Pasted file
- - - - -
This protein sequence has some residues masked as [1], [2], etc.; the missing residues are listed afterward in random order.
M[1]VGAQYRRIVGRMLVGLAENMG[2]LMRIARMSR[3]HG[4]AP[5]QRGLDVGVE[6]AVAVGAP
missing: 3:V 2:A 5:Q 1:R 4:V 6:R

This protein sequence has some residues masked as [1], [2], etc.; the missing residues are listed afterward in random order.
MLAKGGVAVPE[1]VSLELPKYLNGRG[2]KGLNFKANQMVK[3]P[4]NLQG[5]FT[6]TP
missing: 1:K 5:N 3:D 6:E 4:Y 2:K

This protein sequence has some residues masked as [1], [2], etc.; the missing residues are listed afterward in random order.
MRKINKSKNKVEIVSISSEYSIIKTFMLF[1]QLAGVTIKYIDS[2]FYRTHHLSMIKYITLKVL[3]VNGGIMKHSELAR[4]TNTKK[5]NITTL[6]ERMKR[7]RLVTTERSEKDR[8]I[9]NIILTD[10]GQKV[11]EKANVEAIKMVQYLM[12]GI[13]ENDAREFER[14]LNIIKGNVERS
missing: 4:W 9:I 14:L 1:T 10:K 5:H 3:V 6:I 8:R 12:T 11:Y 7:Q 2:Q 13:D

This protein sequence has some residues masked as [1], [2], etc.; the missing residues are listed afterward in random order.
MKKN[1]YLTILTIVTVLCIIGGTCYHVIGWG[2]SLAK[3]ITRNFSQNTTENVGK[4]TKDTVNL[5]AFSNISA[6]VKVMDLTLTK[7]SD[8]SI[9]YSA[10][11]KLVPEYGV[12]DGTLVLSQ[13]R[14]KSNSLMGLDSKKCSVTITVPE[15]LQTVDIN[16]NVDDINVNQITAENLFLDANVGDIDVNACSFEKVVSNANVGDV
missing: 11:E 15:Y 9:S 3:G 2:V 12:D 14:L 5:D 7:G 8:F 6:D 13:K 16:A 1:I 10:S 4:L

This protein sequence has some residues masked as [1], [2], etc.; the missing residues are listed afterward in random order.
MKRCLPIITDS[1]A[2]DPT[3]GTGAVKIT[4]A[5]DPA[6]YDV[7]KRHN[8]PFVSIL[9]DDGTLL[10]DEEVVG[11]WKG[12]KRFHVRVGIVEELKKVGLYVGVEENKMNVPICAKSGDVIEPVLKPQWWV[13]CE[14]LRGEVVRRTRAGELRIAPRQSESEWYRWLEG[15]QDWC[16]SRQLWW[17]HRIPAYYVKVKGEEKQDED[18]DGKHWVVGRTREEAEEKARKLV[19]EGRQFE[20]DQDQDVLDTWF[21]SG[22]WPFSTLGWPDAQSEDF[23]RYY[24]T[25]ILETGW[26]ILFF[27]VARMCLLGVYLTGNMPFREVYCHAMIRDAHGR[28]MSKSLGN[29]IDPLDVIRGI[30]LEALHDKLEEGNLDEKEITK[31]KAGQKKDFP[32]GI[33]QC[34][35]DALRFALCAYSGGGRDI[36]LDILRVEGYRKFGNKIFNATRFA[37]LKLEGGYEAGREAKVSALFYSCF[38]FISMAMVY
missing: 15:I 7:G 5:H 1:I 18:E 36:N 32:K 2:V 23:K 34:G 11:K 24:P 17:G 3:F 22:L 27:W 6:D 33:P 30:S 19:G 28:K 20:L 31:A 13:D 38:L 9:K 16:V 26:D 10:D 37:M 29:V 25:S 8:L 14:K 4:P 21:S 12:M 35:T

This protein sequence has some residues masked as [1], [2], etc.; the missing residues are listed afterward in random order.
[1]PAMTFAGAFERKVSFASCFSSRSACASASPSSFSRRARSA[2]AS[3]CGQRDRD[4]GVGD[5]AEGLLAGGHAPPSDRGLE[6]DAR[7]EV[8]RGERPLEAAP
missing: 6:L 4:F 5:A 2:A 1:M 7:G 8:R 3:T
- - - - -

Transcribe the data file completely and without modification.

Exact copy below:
This protein sequence has some residues masked as [1], [2], etc.; the missing residues are listed afterward in random order.
M[1]VGAQYRRIVGRMLVGLAENMG[2]LMRIARMSR[3]HG[4]AP[5]QRGLDVGVE[6]AVAVGAP
missing: 3:V 2:A 5:Q 1:R 4:V 6:R

This protein sequence has some residues masked as [1], [2], etc.; the missing residues are listed afterward in random order.
MLAKGGVAVPE[1]VSLELPKYLNGRG[2]KGLNFKANQMVK[3]P[4]NLQG[5]FT[6]TP
missing: 1:K 5:N 3:D 6:E 4:Y 2:K

This protein sequence has some residues masked as [1], [2], etc.; the missing residues are listed afterward in random order.
MRKINKSKNKVEIVSISSEYSIIKTFMLF[1]QLAGVTIKYIDS[2]FYRTHHLSMIKYITLKVL[3]VNGGIMKHSELAR[4]TNTKK[5]NITTL[6]ERMKR[7]RLVTTERSEKDR[8]I[9]NIILTD[10]GQKV[11]EKANVEAIKMVQYLM[12]GI[13]ENDAREFER[14]LNIIKGNVERS
missing: 4:W 9:I 14:L 1:T 10:K 5:H 3:V 6:I 8:R 12:T 11:Y 7:Q 2:Q 13:D

This protein sequence has some residues masked as [1], [2], etc.; the missing residues are listed afterward in random order.
MKKN[1]YLTILTIVTVLCIIGGTCYHVIGWG[2]SLAK[3]ITRNFSQNTTENVGK[4]TKDTVNL[5]AFSNISA[6]VKVMDLTLTK[7]SD[8]SI[9]YSA[10][11]KLVPEYGV[12]DGTLVLSQ[13]R[14]KSNSLMGLDSKKCSVTITVPE[15]LQTVDIN[16]NVDDINVNQITAENLFLDANVGDIDVNACSFEKVVSNANVGDV
missing: 11:E 15:Y 9:S 3:G 2:V 12:D 14:L 5:D 7:G 8:F 6:D 13:K 16:A 1:I 10:S 4:L

This protein sequence has some residues masked as [1], [2], etc.; the missing residues are listed afterward in random order.
MKRCLPIITDS[1]A[2]DPT[3]GTGAVKIT[4]A[5]DPA[6]YDV[7]KRHN[8]PFVSIL[9]DDGTLL[10]DEEVVG[11]WKG[12]KRFHVRVGIVEELKKVGLYVGVEENKMNVPICAKSGDVIEPVLKPQWWV[13]CE[14]LRGEVVRRTRAGELRIAPRQSESEWYRWLEG[15]QDWC[16]SRQLWW[17]HRIPAYYVKVKGEEKQDED[18]DGKHWVVGRTREEAEEKARKLV[19]EGRQFE[20]DQDQDVLDTWF[21]SG[22]WPFSTLGWPDAQSEDF[23]RYY[24]T[25]ILETGW[26]ILFF[27]VARMCLLGVYLTGNMPFREVYCHAMIRDAHGR[28]MSKSLGN[29]IDPLDVIRGI[30]LEALHDKLEEGNLDEKEITK[31]KAGQKKDFP[32]GI[33]QC[34][35]DALRFALCAYSGGGRDI[36]LDILRVEGYRKFGNKIFNATRFA[37]LKLEGGYEAGREAKVSALFYSCF[38]FISMAMVY
missing: 15:I 7:G 5:H 1:I 18:E 36:N 32:K 2:V 23:K 34:G 11:K 24:P 17:G 3:F 22:L 27:W 6:D 33:P 30:S 19:G 28:K 20:L 31:A 13:D 38:L 9:K 16:V 26:D 10:D 37:M 29:V 25:S 8:L 14:K 4:P 21:S 12:M 35:T

This protein sequence has some residues masked as [1], [2], etc.; the missing residues are listed afterward in random order.
[1]PAMTFAGAFERKVSFASCFSSRSACASASPSSFSRRARSA[2]AS[3]CGQRDRD[4]GVGD[5]AEGLLAGGHAPPSDRGLE[6]DAR[7]EV[8]RGERPLEAAP
missing: 6:L 4:F 5:A 2:A 1:M 7:G 8:R 3:T